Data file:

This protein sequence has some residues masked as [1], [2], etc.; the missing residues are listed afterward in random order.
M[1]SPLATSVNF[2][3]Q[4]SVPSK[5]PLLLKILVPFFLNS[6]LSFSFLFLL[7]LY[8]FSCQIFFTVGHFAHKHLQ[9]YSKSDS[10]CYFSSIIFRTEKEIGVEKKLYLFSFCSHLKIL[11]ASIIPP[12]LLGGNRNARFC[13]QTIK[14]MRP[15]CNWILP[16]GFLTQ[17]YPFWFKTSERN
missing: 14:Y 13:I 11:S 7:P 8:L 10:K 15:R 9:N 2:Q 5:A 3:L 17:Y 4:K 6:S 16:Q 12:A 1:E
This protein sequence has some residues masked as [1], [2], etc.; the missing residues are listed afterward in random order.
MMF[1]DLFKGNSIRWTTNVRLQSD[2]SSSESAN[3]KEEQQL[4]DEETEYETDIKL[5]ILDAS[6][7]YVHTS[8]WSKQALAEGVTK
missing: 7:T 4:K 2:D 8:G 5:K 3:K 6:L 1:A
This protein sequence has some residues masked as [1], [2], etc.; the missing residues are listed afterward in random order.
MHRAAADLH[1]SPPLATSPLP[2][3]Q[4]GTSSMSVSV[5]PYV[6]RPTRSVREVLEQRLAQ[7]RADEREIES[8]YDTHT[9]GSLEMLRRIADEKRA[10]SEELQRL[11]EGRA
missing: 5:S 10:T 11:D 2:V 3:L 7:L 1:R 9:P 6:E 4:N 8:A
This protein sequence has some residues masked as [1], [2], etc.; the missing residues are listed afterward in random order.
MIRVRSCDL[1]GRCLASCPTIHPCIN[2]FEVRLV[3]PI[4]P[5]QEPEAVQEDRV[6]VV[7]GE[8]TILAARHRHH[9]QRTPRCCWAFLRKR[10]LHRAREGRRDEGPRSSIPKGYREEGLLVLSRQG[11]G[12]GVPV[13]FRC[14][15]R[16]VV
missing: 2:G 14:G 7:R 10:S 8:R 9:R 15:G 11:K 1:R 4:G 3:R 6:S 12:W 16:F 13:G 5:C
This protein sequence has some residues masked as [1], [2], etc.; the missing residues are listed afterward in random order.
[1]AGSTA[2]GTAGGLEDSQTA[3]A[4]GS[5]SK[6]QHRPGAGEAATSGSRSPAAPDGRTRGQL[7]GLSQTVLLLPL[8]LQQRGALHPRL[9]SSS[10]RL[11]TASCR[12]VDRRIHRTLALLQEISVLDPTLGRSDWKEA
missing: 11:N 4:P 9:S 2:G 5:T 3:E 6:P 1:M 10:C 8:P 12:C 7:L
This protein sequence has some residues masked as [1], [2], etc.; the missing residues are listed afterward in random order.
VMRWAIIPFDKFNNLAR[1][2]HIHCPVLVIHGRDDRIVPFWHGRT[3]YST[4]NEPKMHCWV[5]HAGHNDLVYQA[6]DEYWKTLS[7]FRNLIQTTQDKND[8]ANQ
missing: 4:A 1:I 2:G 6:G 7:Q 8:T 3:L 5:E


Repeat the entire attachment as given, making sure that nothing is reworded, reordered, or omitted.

This protein sequence has some residues masked as [1], [2], etc.; the missing residues are listed afterward in random order.
M[1]SPLATSVNF[2][3]Q[4]SVPSK[5]PLLLKILVPFFLNS[6]LSFSFLFLL[7]LY[8]FSCQIFFTVGHFAHKHLQ[9]YSKSDS[10]CYFSSIIFRTEKEIGVEKKLYLFSFCSHLKIL[11]ASIIPP[12]LLGGNRNARFC[13]QTIK[14]MRP[15]CNWILP[16]GFLTQ[17]YPFWFKTSERN
missing: 14:Y 13:I 11:S 7:P 8:L 10:K 15:R 9:N 2:Q 5:A 3:L 17:Y 4:K 6:S 16:Q 12:A 1:E
This protein sequence has some residues masked as [1], [2], etc.; the missing residues are listed afterward in random order.
MMF[1]DLFKGNSIRWTTNVRLQSD[2]SSSESAN[3]KEEQQL[4]DEETEYETDIKL[5]ILDAS[6][7]YVHTS[8]WSKQALAEGVTK
missing: 7:T 4:K 2:D 8:G 5:K 3:K 6:L 1:A
This protein sequence has some residues masked as [1], [2], etc.; the missing residues are listed afterward in random order.
MHRAAADLH[1]SPPLATSPLP[2][3]Q[4]GTSSMSVSV[5]PYV[6]RPTRSVREVLEQRLAQ[7]RADEREIES[8]YDTHT[9]GSLEMLRRIADEKRA[10]SEELQRL[11]EGRA
missing: 5:S 10:T 11:D 2:V 3:L 7:L 1:R 9:P 6:E 4:N 8:A
This protein sequence has some residues masked as [1], [2], etc.; the missing residues are listed afterward in random order.
MIRVRSCDL[1]GRCLASCPTIHPCIN[2]FEVRLV[3]PI[4]P[5]QEPEAVQEDRV[6]VV[7]GE[8]TILAARHRHH[9]QRTPRCCWAFLRKR[10]LHRAREGRRDEGPRSSIPKGYREEGLLVLSRQG[11]G[12]GVPV[13]FRC[14][15]R[16]VV
missing: 2:G 14:G 7:R 10:S 8:R 9:R 15:G 11:K 1:R 4:G 3:R 6:S 12:W 16:F 13:G 5:C
This protein sequence has some residues masked as [1], [2], etc.; the missing residues are listed afterward in random order.
[1]AGSTA[2]GTAGGLEDSQTA[3]A[4]GS[5]SK[6]QHRPGAGEAATSGSRSPAAPDGRTRGQL[7]GLSQTVLLLPL[8]LQQRGALHPRL[9]SSS[10]RL[11]TASCR[12]VDRRIHRTLALLQEISVLDPTLGRSDWKEA
missing: 11:N 4:P 9:S 2:G 5:T 3:E 6:P 1:M 10:C 8:P 12:C 7:L
This protein sequence has some residues masked as [1], [2], etc.; the missing residues are listed afterward in random order.
VMRWAIIPFDKFNNLAR[1][2]HIHCPVLVIHGRDDRIVPFWHGRT[3]YST[4]NEPKMHCWV[5]HAGHNDLVYQA[6]DEYWKTLS[7]FRNLIQTTQDKND[8]ANQ
missing: 4:A 1:I 2:G 6:G 7:Q 8:T 3:L 5:E